One area we have looked into is the fact that some DDL does not include a timestamp (Separate blog coming on this) for when it happened. For instance I issue the command "grant delete on orablog.credit_card to xx". The grant is stored in sys.objauth$ but there is no timestamp on this table to know when this grant was issued. We can get some (not reliable) idea from sys.obj$.mtime and use this in conjunction with the create date and the interface change date. But, this is not reliable as MTIME also changes if a compile is made for instance. Even worse each object only has one MTIME so its the last change not every change. The answer in forensics is add comprehensive audit trails to the database before a breach and you will have the evidence to use in a breach analysis. Most people don't have this audit trail BUT we can help with this; see PFCLATK which is a comprehensive audit trail that can be added in minutes to a database as a combination of our PL/SQL toolkit and consulting. We are working on PFCLATK and this will be added into PFCLScan as a separate product later this year to allow an interactive dashboard and also point and click admin of policy driven audit trails.

So, if you don't have an audit trail; what's left to answer when the grant occurred? redo is the only answer really. We should not dump redo to trace as this would affect the server during a forensic response BUT we can view the redo logs or archive logs as binary files and see the DDL. A simple strings command is not good enough as we don't get context. A complete redo block analyser is also not necessary. We have a block dumper included in PFCLForensics and we can dump block 0 and 1:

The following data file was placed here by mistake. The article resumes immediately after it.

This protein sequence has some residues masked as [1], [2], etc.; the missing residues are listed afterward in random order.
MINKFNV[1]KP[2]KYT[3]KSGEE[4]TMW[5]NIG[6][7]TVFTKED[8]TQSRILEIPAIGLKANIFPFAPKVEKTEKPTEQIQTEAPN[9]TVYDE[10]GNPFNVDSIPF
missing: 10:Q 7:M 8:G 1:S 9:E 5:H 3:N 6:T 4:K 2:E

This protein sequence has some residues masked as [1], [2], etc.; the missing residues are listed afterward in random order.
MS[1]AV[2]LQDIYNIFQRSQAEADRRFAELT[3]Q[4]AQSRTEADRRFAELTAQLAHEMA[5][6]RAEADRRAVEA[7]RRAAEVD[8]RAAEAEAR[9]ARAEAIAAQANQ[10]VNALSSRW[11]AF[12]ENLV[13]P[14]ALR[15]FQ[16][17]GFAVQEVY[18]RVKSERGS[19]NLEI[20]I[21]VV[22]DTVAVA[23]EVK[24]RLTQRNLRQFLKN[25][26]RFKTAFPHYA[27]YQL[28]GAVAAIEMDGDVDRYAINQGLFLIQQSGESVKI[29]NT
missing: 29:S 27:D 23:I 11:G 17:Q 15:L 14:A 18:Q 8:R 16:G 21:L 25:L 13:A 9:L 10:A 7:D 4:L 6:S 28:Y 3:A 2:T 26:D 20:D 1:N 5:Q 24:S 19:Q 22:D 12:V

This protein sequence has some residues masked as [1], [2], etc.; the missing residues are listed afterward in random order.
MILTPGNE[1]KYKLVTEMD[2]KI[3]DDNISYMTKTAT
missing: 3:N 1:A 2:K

C:\backups\30_06_2020_3_9_14_1350\scanner\oscan\Release>bd -v -c bd.conf -x -b2 -i redo02.log -o redo.op

BD: Release 3.9.562.1453 - Alpha on Thu Jun 24 13:40:45 2021

Copyright (c) 2021 PeteFinnigan.com Limited. All rights reserved.

[2021 Jun 24 12:40:45] bd: Starting BD...
[2021 Jun 24 12:40:45] bd: Opening Output File [redo.op]
[2021 Jun 24 12:40:45] bd: Analysing BLOCK Input File [ redo02.log ]
[2021 Jun 24 12:40:45] bd: Process Hex dump
[2021 Jun 24 12:40:45] bd: Closing Output File [redo.op]
[2021 Jun 24 12:40:45] bd: Closing Down BD

C:\backups\30_06_2020_3_9_14_1350\scanner\oscan\Release>type redo.op
0x00000000: 00 22 00 00 00 00 c0 ff 00 00 00 00 00 00 00 00 ."..............
0x00000010: 67 c8 00 00 00 02 00 00 00 90 01 00 7d 7c 7b 7a g...........}|{z
0x00000020: a0 81 00 00 00 00 00 00 00 00 00 00 00 00 00 00 ................
0x00000030: 00 00 00 00 00 00 00 00 00 00 00 00 00 00 00 00 ................


I am interested in this post about the values 7d 7c 7b 7a. David Litchfield in his paper "Oracle Forensics Part 1: Dissecting the Redo Logs" calls this value a "magic" number that Oracle uses to determine that this is indeed a valid redo log. Oracle can be running on little endian systems such as Linux on Intel or Big endian systems. Also the block size shown here as "00 02" which is little endian so is 0x0200 or 512 bytes. A reader of block 0 of the redo log can get the block size, the number of blocks but also use 7d 7c 7b 7a to determine the endianness of the file. i.e. if its stored in the order here its little endian; if its stored in reverse then its big endian.

Whether Oracle intended this or not we can use the first few bytes of a redo log block 0 to decide how to process it.

More blogs soon, I promise!